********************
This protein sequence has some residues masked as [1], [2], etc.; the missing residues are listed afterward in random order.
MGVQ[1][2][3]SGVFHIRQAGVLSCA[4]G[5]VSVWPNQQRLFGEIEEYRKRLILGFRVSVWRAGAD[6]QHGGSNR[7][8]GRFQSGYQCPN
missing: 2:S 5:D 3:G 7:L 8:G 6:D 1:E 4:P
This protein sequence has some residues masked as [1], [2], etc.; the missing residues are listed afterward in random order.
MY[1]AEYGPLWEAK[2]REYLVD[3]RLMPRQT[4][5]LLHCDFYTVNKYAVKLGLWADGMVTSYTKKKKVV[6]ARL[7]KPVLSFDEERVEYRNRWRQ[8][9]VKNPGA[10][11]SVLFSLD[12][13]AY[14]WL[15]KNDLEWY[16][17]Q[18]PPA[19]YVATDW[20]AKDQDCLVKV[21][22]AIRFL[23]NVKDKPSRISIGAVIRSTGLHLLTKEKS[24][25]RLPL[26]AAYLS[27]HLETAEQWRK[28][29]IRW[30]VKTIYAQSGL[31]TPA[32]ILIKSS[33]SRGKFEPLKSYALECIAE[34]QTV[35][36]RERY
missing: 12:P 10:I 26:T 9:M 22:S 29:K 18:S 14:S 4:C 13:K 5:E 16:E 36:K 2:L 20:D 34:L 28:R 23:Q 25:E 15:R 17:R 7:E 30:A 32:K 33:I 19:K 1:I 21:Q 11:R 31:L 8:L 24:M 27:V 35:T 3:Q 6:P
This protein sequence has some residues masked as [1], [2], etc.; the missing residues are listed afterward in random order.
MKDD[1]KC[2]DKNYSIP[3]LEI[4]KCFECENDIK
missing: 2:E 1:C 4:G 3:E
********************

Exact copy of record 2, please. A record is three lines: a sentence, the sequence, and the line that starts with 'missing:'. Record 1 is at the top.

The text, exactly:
This protein sequence has some residues masked as [1], [2], etc.; the missing residues are listed afterward in random order.
MY[1]AEYGPLWEAK[2]REYLVD[3]RLMPRQT[4][5]LLHCDFYTVNKYAVKLGLWADGMVTSYTKKKKVV[6]ARL[7]KPVLSFDEERVEYRNRWRQ[8][9]VKNPGA[10][11]SVLFSLD[12][13]AY[14]WL[15]KNDLEWY[16][17]Q[18]PPA[19]YVATDW[20]AKDQDCLVKV[21][22]AIRFL[23]NVKDKPSRISIGAVIRSTGLHLLTKEKS[24][25]RLPL[26]AAYLS[27]HLETAEQWRK[28][29]IRW[30]VKTIYAQSGL[31]TPA[32]ILIKSS[33]SRGKFEPLKSYALECIAE[34]QTV[35][36]RERY
missing: 12:P 10:I 26:T 9:M 22:S 29:K 18:S 14:S 4:C 13:K 5:E 16:E 36:K 2:L 20:D 34:L 28:R 23:Q 25:E 15:R 17:R 7:E 30:A 32:K 33:I 19:K 1:I 21:Q 11:R 31:L 8:L 24:M 27:V 35:T 3:Q 6:P